The browser you are using is not supported by this website. All versions of Internet Explorer are no longer supported, either by us or Microsoft (read more here:

Please use a modern browser to fully experience our website, such as the newest versions of Edge, Chrome, Firefox or Safari etc.

Barry Ness

Barry Ness

Senior Lecturer, Docent

Barry Ness

Multi-criteria analysis of municipal solid waste treatment technologies to support decision-making in Kisumu, Kenya


  • Luciana Capuano Mascarenhas
  • Barry Ness
  • Michael Oloko
  • Frankline Otiende Awuor

Summary, in English

The directive to close the dumpsite in Kisumu, Kenya has made the search for alternative solid waste treatment and disposal technologies urgent. The aim of this research is to support the decision-making process by analyzing multiple socioeconomic and environmental parameters of salient solid waste treatment options. We used multi-criteria analysis to assess and compare anaerobic digestion, sanitary landfill, bioreactor landfill, and incineration. Informed by field observations and interviews, the chosen assessment criteria were economic costs, electricity generation, GHG emissions, land footprint, air pollution, soil and water contamination, and compatibility with recycling efforts. A literature review yielded quantitative and qualitative data that supported the analysis and the ranking of solutions according to performance in each criterion. Our analysis shows that anaerobic digestion is a suitable solution for Kisumu, due to its reduced environmental impacts, production of electricity and fertilizer, suitability to treat the large organic waste stream generated in the city, and compatibility with independent recycling activities. Landfilling represents a cheap solution; however, previous failed initiatives indicate that finding available land close to main waste generators is a challenge. Incineration is costly and requires advanced air quality control equipment and high combustibility of incoming waste, which is not the case for Kisumu, where over 60% of waste stream is organic/wet. Our results and recommendations are targeted for the Kisumu case, but they can be relevant for researchers and policymakers elsewhere, especially in low- and middle-income cities facing similar challenges.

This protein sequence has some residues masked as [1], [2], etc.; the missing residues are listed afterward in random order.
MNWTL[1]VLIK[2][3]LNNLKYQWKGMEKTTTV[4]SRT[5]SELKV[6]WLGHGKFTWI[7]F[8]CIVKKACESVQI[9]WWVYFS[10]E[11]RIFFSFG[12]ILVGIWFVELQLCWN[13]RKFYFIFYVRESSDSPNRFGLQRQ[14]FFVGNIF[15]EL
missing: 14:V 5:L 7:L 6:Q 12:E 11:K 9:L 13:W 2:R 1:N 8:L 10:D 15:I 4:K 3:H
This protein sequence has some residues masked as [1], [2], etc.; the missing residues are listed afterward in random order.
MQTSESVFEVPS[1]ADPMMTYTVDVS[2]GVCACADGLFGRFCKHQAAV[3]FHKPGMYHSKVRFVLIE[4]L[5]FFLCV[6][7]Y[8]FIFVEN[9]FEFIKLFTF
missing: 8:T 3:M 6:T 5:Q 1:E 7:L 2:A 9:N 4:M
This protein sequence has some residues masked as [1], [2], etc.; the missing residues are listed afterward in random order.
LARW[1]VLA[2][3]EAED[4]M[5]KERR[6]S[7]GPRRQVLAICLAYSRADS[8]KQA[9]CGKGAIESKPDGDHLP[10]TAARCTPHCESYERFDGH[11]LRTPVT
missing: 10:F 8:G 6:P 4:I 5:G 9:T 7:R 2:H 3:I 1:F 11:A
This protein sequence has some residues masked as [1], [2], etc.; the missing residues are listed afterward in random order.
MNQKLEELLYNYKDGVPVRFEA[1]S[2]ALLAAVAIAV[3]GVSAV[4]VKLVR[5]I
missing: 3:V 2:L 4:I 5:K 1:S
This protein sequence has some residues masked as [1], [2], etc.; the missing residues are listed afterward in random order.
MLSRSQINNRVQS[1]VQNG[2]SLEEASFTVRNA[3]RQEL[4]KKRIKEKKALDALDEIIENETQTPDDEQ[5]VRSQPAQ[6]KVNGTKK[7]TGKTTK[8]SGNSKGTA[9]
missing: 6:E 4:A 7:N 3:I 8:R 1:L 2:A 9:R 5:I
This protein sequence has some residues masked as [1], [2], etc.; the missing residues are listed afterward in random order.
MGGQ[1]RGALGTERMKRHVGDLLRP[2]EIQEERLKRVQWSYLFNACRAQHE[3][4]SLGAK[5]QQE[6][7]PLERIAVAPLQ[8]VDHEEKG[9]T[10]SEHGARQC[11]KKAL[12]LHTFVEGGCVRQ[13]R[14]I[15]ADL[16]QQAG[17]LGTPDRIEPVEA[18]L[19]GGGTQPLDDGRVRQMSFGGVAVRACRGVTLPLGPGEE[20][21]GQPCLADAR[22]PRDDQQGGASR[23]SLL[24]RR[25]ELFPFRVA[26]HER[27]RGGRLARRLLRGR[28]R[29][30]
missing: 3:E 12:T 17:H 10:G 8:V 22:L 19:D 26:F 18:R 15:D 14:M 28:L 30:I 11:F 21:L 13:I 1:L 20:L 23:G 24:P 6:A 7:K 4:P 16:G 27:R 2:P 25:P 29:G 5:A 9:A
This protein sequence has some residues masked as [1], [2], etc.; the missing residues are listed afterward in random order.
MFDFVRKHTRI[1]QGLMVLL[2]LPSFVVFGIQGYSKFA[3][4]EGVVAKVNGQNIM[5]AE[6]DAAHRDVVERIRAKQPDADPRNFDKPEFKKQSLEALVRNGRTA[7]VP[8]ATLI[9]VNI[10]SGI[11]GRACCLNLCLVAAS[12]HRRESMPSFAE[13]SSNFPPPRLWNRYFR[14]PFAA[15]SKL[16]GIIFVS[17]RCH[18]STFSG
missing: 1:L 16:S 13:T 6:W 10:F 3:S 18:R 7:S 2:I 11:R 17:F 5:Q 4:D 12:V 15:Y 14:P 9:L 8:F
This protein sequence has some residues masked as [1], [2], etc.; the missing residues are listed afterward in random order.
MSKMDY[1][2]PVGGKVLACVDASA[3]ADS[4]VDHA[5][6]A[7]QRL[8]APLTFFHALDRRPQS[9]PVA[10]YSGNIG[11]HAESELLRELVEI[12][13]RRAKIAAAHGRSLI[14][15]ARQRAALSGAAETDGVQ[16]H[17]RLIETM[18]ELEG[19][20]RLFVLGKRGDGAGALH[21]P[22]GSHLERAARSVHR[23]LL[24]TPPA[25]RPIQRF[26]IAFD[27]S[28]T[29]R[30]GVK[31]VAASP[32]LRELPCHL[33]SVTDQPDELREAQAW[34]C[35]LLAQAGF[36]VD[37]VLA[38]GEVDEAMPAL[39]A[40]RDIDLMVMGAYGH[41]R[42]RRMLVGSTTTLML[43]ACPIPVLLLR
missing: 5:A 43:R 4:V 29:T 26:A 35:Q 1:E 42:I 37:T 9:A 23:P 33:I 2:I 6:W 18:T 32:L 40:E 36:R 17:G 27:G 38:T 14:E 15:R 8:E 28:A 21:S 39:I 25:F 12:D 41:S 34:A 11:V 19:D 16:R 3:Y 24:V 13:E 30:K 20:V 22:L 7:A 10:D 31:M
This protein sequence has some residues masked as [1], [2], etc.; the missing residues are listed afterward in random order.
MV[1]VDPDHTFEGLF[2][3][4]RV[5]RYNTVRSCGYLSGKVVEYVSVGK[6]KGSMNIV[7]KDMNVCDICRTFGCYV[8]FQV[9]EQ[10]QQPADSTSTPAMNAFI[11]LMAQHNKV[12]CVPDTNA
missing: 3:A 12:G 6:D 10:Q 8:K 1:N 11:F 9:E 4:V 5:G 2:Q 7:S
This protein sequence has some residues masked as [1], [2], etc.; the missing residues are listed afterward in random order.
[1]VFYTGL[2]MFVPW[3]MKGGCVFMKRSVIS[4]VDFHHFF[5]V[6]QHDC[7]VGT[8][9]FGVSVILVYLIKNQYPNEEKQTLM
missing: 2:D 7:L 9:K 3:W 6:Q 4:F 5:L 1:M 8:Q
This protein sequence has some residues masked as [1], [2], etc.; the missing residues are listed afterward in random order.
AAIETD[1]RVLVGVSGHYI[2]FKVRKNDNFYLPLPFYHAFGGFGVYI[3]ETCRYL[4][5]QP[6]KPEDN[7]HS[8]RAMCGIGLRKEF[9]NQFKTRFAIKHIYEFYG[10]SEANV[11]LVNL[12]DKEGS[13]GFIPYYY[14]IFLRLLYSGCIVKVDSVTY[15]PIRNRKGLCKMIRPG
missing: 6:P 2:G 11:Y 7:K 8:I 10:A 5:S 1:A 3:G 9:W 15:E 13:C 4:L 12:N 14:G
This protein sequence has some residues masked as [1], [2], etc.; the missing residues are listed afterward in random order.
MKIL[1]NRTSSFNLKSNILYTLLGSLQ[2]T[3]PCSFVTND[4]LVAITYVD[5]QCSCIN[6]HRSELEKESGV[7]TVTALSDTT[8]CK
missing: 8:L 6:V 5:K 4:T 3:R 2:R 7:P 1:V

• LUCSUS (Lund University Centre for Sustainability Studies)

Publishing year





Environmental Challenges



Document type

Journal article




  • Human Geography


  • Solid waste management
  • Final disposal
  • Waste to energy
  • Anaerobic digestion
  • Sanitary landfill
  • Incineration




  • ISSN: 2667-0100